Disturbia (D.J. Caruso, 2007, 104 min.)
The great American pastime of snooping on one’s neighbors gets a high-tech DIY upgrade in Disturbia, and it’s about time. Hearkening back to the 1950s and Rear Window, Alfred Hitchcock’s paean to aiming telescopes not at the stars, but at the bedroom window of the house across the street, this film rephrases Tom Waits’s immortal question, “what’s he building in there?” as “who’s he killing in there?” The end result is a surprisingly enjoyable film, efficiently made and featuring a strong young cast and some clever references to its cinematic forefathers. The most obvious influence is the aforementioned Rear Window, but to call it a “remake” is to miss the more contemporary influence of Tom Holland’s brilliant 1985 scarefest Fright Night, which is one of the best vampire movies ever made (and which itself owes a lot to Hitchcock’s film). The premise—a guy stuck in his house thinks his neighbor is a murderer—is straight out of the Hitchcock film, but the details are borrowed heavily from the Holland film.
A year after his father’s tragic death in a horrific opening-scene car accident, sullen Kale (Shia LaBeouf) punches his Spanish teacher (one might argue that the teacher deserved it, but it’s probably not a good idea to act on these impulses) and is sentenced to house arrest. He can’t go farther than 100 feet from the kitchen, where the transmitter is located, and after his mom (Carrie-Anne Moss, looking sad to be so far from Trinity) cuts off his Xbox and iTunes accounts, his world is as constrained as James Stewart’s was in Rear Window. But he’s got the advantage of living in the early 21st century, so he has dozens of technological gewgaws that help him spy on his neighbors, including videocameras with night-vision lenses and fancy binoculars. One neighbor cheats on his wife with the maid; a trio of preadolescents play ding-dong-ditch and watch porn when their mom isn’t around; his pretty new neighbor Ashley (Sarah Roemer) undresses with the lights on and her shades up; and his quiet neighbor Turner (David Morse) just might be a serial killer. Of course, nobody will believe him, so Kale, his annoying sidekick Ronnie (Aaron Yoo), and Ashley decide to do some investigating of their own, eventually establishing that Turner is not just a serial killer, he’s a serial killer who knows they’ve been watching. Cue the Bernard Hermann-influenced horror-movie music.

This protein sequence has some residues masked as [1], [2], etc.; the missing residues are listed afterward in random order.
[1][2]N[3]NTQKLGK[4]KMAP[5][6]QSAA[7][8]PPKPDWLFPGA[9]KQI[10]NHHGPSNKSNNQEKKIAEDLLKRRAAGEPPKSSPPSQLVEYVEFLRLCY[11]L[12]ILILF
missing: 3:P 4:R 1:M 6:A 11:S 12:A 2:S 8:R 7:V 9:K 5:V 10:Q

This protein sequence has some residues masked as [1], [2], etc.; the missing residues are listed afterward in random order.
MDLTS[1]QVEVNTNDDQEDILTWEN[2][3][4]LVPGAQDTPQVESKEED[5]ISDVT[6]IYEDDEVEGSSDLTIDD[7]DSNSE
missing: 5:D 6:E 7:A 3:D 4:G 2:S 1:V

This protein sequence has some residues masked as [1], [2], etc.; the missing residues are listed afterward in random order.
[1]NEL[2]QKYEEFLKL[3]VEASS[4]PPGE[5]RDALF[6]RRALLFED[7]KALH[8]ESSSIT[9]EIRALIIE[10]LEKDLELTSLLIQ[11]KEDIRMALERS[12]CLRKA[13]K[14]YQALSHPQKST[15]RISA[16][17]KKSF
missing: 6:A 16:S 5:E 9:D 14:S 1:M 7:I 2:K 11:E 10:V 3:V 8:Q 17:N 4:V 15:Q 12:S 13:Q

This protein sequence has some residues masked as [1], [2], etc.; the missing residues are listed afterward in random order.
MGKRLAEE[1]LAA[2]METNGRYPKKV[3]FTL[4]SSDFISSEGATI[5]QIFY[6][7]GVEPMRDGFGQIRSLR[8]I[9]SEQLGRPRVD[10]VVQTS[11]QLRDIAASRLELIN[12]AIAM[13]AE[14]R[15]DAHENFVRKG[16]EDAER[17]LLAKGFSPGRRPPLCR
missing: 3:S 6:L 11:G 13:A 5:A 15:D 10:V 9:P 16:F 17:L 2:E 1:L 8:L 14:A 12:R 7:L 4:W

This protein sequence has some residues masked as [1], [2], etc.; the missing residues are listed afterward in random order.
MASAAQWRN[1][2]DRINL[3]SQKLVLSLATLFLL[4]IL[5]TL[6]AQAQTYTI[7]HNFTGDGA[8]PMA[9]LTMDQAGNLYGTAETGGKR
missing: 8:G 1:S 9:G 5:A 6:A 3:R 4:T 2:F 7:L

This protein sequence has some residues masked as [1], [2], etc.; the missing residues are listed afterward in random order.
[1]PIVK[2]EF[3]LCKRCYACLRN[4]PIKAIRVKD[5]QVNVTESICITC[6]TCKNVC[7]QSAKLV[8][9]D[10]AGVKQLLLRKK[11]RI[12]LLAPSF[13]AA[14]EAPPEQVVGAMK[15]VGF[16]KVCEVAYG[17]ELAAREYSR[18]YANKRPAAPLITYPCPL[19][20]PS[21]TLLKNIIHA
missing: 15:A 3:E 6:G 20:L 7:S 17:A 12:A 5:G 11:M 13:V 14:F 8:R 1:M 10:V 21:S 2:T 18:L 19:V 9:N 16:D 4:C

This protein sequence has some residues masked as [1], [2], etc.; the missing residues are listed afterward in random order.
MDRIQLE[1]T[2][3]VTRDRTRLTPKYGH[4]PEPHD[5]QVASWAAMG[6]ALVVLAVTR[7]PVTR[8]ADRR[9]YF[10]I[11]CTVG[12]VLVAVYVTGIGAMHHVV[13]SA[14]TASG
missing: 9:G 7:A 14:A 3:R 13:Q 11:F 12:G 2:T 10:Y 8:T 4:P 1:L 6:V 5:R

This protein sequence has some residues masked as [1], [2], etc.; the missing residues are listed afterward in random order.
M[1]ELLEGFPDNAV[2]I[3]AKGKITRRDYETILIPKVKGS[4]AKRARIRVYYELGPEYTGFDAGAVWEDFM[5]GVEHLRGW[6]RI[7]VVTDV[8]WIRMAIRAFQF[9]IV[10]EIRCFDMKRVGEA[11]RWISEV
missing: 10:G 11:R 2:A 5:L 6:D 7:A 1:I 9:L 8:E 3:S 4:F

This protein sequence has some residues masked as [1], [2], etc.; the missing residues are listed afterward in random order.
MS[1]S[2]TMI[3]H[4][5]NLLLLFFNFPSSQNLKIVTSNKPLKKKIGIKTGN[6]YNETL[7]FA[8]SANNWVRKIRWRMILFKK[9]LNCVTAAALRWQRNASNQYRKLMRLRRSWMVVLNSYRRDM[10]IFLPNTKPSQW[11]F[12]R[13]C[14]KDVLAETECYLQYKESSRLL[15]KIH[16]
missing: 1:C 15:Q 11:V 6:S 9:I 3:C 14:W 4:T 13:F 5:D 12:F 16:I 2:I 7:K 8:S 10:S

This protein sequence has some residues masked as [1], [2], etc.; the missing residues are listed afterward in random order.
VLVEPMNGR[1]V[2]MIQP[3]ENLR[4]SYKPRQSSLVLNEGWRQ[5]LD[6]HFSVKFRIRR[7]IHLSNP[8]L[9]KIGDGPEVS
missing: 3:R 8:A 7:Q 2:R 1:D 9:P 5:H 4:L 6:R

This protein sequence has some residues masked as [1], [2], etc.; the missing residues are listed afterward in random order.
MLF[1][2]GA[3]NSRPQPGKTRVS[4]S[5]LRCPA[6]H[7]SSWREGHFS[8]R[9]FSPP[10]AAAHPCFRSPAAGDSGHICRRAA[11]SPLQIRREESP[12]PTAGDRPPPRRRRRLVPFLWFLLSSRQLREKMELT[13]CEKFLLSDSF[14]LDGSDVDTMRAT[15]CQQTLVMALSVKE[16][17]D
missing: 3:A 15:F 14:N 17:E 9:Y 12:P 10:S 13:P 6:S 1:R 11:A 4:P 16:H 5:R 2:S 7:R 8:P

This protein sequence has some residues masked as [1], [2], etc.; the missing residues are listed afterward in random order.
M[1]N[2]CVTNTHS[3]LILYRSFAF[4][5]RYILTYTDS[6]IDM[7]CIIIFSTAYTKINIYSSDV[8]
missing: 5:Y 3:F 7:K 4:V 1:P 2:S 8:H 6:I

A lot of the film’s success is due to Shia LaBeouf, who used to be a potentially great actor. He’s got loads of affable, stammery charm, which director D.J. Caruso smartly lets him display; he’s best in a scene where he has to explain to Ashley that his pseudo-stalking behavior is in fact charming and kiss-worthy, a point she acknowledges when she observes that he’s either incredibly sweet or incredibly creepy (but why can’t he be both?). If there’s one thing he can’t sell, it’s the MO: he’s supposed to turn to voyeurism out of desperated boredom, but he seems too well-adjusted to convince us. Thankfully the film mostly eschews clunky psychological motivations. The cast’s biggest letdown is David Morse as Turner, the friendly neighborhood serial killer. Maybe it’s because I was stuck on the Fright Night comparisons, but he just didn’t bring the necessary levels of charm and dangerous attractiveness. Because I was comparing him to Chris Sarandon, who was never again as good as he was as the bisexual vampire Jerry Dandridge, Morse just wasn’t convincing. He’s imposing, yes, and he manages to ramp up the creepiness during the scene when he obliquely threatens Ashley, but for the most part he’s just a stock baddie, his menace depending on the ominous soundtrack more than on anything in him.
Let me expound on my Fright Night theory. Both main characters have an annoying sidekick and a pretty girlfriend who’s menaced by the bad guy. The murderer is a serial killer whom the protagonist links to a series of disappearances. There’s a scene where the sidekick pretends to be dead to frighten the main character; later, the sidekick is the first one of the trio the bad guy attacks. There’s an ominous visit by the murderer to flirt with the main character’s mother; the dialogue even sounded the same, although it’s been a while since I saw Fright Night. The protagonist’s concrete proof comes as an unwelcome interruption to a makeout session with his girlfriend. Maybe I should make a table comparing the influences. Maybe you should run out and rent the film.
Cinematic progenitors aside, Disturbia is a smart, efficient little thriller that wears its heredity proudly; I was especially charmed by Geoff Zanelli’s score, which inserts clever shades of Bernard Hermann compositions into the scary scenes—I couldn’t identify specific influences, but the feel was spot-on. The film fades a bit toward the end into overly excitable horror-movie tropes and an emphasis on gore that was absent during the rest of the film, and Morse proves unable to rise above the inexorable laws of cinema that force him to stalk around, stonefaced, with a butcher knife. Still, for most of its running time it was a solid entry in the genre.